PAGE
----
There’s no sufficient superlative to depict the landscape, peripheral scenery and vistas from the Tierra del Fuego, the Land of Fire. Bounded on the north by the Martial mountain range and the south by the Beagle Channel, Ushuaia is the most southerly tip that can be reached by road. El Fin del Mundo, the End of the World. Home to a bustling port, a labyrinth of steep streets and locals who wouldn’t think twice to voluntarily stop their journey, pull over and offer you a ride home. The archipelago is where the Andes meet the southern ocean and is quite possibly the adventure hub of Argentina, come rain, snow or shine.
24–30 March 2014 – The final push down to Ushuaia, Tierra del Fuego
Exhausted after a day and night of socialising our socks off in Puerto Madryn and a long ride on top, I got my first taste of South America’s ‘ripio’. This is essentially loose gravel. There can also be sand and dirt present, not always compacted as well as big and small stones scattered all over an off-road track. I could feel red mist descend but what I needed was clarity. I had to stiffen my resolve somehow if I was going to plough through seventeen miles of this stuff.
16–23 March 2014: The first week in South America – Port to Puerto Madryn
Land ahoy matey! 6,906 nautical miles sailed and we finally arrived at large to Uruguay’s capital Montevideo. Despite both of our bikes being subjected to a little petty theft whilst in Paranagua and Zarate from external dock staff, primarily coming onto the boat to discharge cargo, we were still brimming with that just-rolled-off-the-ferry feeling.
19 March 2014 – What’s it like to travel on a cargo ship?
What’s it like to travel on a cargo ship? Well, pretty groovy really. While I was on the ship, I had the time to do some filming so I put together a little movie to give a flavour of life on board. Please excuse the quality of the video which I had to unfortunately reduce to upload it to You Tube. We hope you enjoy it.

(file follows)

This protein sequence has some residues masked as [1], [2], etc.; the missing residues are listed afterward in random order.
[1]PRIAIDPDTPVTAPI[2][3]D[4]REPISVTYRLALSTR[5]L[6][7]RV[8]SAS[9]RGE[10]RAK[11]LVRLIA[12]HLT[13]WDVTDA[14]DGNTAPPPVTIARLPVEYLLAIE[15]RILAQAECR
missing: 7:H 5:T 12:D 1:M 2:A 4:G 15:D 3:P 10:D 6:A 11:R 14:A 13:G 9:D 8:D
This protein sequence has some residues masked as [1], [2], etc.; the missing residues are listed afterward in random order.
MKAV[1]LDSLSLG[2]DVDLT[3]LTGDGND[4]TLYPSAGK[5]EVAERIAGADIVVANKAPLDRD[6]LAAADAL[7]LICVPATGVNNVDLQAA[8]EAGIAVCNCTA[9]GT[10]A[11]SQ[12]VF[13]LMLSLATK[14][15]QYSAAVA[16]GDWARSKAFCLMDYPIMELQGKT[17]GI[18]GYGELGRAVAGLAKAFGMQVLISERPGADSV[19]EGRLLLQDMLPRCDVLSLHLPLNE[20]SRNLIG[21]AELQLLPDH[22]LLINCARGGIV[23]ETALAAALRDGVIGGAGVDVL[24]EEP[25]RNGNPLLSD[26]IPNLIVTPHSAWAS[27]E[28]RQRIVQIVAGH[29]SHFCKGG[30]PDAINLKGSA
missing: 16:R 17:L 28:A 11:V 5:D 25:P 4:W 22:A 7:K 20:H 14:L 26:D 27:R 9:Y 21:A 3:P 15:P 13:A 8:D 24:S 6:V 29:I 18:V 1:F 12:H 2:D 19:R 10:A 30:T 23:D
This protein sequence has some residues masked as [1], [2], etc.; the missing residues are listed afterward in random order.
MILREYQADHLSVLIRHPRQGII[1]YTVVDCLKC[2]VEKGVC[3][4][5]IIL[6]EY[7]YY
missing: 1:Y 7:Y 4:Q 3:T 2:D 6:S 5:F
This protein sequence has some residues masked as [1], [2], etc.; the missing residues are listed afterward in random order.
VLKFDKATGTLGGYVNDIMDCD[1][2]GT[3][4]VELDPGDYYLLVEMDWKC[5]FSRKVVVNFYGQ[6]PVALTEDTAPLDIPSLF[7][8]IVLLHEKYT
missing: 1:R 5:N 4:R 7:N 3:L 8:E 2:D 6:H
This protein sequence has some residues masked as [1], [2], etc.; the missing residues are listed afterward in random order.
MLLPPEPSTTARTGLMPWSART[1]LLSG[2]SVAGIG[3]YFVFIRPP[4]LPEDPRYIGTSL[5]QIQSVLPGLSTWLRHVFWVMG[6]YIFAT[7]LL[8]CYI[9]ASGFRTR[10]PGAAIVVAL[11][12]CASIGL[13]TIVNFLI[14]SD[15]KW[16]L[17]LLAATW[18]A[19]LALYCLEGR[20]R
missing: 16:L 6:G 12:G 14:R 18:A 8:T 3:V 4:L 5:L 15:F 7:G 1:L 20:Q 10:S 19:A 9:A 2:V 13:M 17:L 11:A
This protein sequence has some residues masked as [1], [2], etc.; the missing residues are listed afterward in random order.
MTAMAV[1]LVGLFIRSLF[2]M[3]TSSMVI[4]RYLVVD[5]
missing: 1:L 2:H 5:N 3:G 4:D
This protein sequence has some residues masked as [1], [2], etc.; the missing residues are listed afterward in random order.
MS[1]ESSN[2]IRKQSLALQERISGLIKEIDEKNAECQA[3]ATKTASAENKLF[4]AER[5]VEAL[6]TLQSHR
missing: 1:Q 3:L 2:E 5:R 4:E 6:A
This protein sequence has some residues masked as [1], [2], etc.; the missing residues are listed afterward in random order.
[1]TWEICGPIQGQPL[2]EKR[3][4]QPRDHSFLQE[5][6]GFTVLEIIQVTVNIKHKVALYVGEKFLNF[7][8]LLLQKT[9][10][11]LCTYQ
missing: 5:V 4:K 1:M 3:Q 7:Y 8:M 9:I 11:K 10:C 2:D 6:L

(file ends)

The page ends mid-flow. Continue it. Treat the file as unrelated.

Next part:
25 Feb– 13 Mar 2014: Ahoy! Land is in sight…
Eight days in, we dropped anchor to spend the afternoon in Dakar. The crew instructed us to be back by 20:00 sharp having released us at 15:00. Past our curfew and the ship would set sail, no questions asked, or search party mounted by the sounds of it. A local, John, who looked streetwise was on standby and acted as a guide for us. For a good price, of course – T.I.A. – This is Africa. Nevertheless, he had something we needed: local knowledge. We saw very little of Dakar; shame the small bit of the capital we encountered was ramshackled and dirty, frenzied and on the same path as a pickpocket. I guess we were never going to see the best of Senegal so close to its shipping port. Nothing was stolen as we left our valuables behind although Ludwig nearly got his camera snatched.
17 – 25 February 2014: ‘Roll, roll, roll your boat, gently down the stream..’
In our case, stream translates to the Atlantic ocean and by boat, we’re talking about a 200+ metre long, 30 metre wide freighter weighing in at just shy of 45,000 tons, with all her cargo. Her engine reached around 25,000 bhp compared to say Pearl, my bike, which has 48 bhp. Meet our magnificent vessel – the Grande Amburgo!
5 Jan 2014 – The camera loves you, darling.
Well we are now officially homeless and I can honestly say I couldn’t be happier. We have now got our stuff packed in storage the house has been returned to our landlord. The bikes are prepped, packed and ready to go. Thankfully my sister is putting us up for a week, which means we won’t need to be eating out of rubbish bins or sleeping in shop doorways for the next week before we head down to Antwerp. So with all our affairs in order, we have some down time, which means I’ve time to talk about the camera equipment I’ll be taking to film our epic trip.